Earlier this week on my friend Endo’s excellent blog, he had a brief comment on the winners of the Webby Awards. He made the comment that his post was part of his "ongoing quest" to care about the prizes. I’m in the same boat. The awards, which started in the Web’s Paleozoic Era (mid-’90s) in San Francisco, have appeared to be a testament to the stamina and ego and hopes of becoming a household name of someone named Tiffany Shlain.
But I digress. My perusal of the Webby list was arrested at the very first entry, for the "activism" category. And the Webby goes to … The World Citizen’s Guide. The link goes to a site from a group called Business for Diplomatic Action. The guide’s home page explains that it’s a project involving students from Southern Methodist University who worked with BDA to get to the bottom of a troubling trend in this global free-trade world of ours: Lots of people outside the United States don’t like the United States very much; more to the point for the business group, many folks outside our borders look on U.S. corporations and brands with a mixture of envy and loathing; that’s a bottom-line problem now and could become a crisis.
So Business for Diplomatic Action sent people out into the world to find out why non-Americans aren’t in love with America, and the guide says the group identified four causes: "our U.S. public policy, the negative effects of globalization, our popular culture, and our collective personality."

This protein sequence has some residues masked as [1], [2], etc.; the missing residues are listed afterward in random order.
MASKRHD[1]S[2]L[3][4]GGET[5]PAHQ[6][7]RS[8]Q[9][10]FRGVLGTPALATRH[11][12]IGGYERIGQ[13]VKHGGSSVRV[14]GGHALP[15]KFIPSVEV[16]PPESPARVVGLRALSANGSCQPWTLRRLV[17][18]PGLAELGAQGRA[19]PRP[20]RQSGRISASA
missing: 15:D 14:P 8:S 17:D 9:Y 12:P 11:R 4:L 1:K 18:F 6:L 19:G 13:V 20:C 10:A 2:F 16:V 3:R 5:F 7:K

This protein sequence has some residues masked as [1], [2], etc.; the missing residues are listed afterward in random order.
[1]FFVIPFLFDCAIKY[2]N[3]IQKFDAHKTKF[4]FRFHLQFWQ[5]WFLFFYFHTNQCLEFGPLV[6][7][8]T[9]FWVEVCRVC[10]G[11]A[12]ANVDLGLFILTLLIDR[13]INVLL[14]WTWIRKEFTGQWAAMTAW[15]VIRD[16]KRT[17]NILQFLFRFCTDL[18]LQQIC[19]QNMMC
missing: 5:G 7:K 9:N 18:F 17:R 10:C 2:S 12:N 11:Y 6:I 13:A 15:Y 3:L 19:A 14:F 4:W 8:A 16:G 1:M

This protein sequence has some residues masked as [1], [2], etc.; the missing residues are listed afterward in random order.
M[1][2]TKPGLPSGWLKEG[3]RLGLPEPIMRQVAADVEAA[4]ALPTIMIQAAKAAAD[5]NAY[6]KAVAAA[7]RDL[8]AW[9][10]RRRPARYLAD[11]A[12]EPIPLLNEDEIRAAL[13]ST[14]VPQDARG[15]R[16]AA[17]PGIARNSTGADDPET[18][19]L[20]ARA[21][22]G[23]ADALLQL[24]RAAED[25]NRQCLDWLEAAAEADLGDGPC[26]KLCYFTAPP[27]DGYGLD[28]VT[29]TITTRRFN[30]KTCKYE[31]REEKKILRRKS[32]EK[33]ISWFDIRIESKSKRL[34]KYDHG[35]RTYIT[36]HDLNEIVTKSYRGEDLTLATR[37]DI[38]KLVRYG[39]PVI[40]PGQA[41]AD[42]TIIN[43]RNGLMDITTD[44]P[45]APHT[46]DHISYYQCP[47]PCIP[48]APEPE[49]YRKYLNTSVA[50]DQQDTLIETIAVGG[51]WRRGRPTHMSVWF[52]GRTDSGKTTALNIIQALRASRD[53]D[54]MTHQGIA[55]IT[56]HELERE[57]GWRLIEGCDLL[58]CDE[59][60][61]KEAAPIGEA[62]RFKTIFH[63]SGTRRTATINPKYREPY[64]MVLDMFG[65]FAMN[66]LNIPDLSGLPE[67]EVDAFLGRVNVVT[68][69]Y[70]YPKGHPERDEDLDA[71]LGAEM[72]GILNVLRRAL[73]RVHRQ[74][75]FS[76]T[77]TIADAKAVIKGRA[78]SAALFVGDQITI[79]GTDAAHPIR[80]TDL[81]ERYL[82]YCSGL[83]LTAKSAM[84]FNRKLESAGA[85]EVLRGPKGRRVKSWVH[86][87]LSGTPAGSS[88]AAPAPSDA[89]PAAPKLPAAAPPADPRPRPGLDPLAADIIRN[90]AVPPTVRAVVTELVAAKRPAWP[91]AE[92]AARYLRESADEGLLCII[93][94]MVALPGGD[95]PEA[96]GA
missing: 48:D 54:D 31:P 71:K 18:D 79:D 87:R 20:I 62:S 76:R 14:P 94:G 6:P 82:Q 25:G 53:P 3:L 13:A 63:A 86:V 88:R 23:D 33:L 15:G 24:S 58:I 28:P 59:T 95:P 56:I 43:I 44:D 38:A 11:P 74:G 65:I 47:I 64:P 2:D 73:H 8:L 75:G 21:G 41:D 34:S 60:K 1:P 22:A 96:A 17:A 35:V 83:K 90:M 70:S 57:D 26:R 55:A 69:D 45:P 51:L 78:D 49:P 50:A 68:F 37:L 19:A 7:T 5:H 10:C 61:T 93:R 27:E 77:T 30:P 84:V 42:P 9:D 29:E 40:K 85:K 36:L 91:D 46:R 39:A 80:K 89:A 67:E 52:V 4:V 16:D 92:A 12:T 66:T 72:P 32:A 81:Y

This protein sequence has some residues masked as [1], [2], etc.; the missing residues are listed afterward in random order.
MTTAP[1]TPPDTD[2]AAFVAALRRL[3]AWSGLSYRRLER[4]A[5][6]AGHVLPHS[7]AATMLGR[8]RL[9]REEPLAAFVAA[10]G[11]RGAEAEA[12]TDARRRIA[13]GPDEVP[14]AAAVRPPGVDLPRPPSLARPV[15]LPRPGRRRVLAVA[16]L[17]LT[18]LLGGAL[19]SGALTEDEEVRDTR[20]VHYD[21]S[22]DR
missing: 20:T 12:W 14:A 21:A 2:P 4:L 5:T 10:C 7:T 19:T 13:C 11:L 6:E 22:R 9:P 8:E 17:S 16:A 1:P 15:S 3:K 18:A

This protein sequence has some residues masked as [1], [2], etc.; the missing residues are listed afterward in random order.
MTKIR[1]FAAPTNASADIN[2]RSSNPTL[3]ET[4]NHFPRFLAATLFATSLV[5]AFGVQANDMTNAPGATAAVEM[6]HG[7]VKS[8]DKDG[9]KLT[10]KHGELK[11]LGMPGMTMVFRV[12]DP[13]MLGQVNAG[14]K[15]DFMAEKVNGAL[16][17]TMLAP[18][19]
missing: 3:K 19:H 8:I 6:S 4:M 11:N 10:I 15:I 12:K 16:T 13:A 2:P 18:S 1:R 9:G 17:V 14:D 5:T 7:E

"Collective personality"? That one hurts, especially since I like to be considered a jerk on my own considerable merits instead of getting lumped in with the rest of the rubes and yahoos.
The online guide can’t do much about "our U.S. public policy," or globalism, or our popular culture. So it’s designed to address the collective "Not Only Ugly, But Loud and Ignorant American" issue. That’s a pretty ambitious task in itself, and the online guide is disappointingly thin, consisting of a handful of official resources for Americans traveling abroad; a collection of some of the flags of the world, each accompanied by a fun fact about the country ("While in Syria, pass things with your right hand or both hands, but never pass anything with just your left hand."); and there’s a Harper’s-index style rundown on the world’s population that’s not bad.
There’s an accompanying five-page brochure you can download that offers a lot more traveler-specific advice: Don’t talk religion. Try the local language. Be interested in the local version of "American Idol." Don’t forget to smile (though some travel guides will tell you that smiling is one of the very American habits that non-Americans distrust.
So the least of my questions is what the judges saw here that merited an activism award. I also wonder whether the well-meaning people behind the effort really think this is the kind of "activism" that will make a difference in a world that’s come to distrust and dislike us for a lot more than our habit of raising our voices to make our English easier to understand.
It’s easy to mock an effort like this; but I suppose it’s a good cause — trying to make us all aware that we’re ambassadors for the U.S.A. when we travel. Yet — is my unintentionally boorishness, or some other Yank’s culturally sensitive grace, really going to sway someone who’s real fear of my country comes from what’s becoming a habit of fixing the world by sending in the troops, damn the facts, the expense, and the world’s opinion?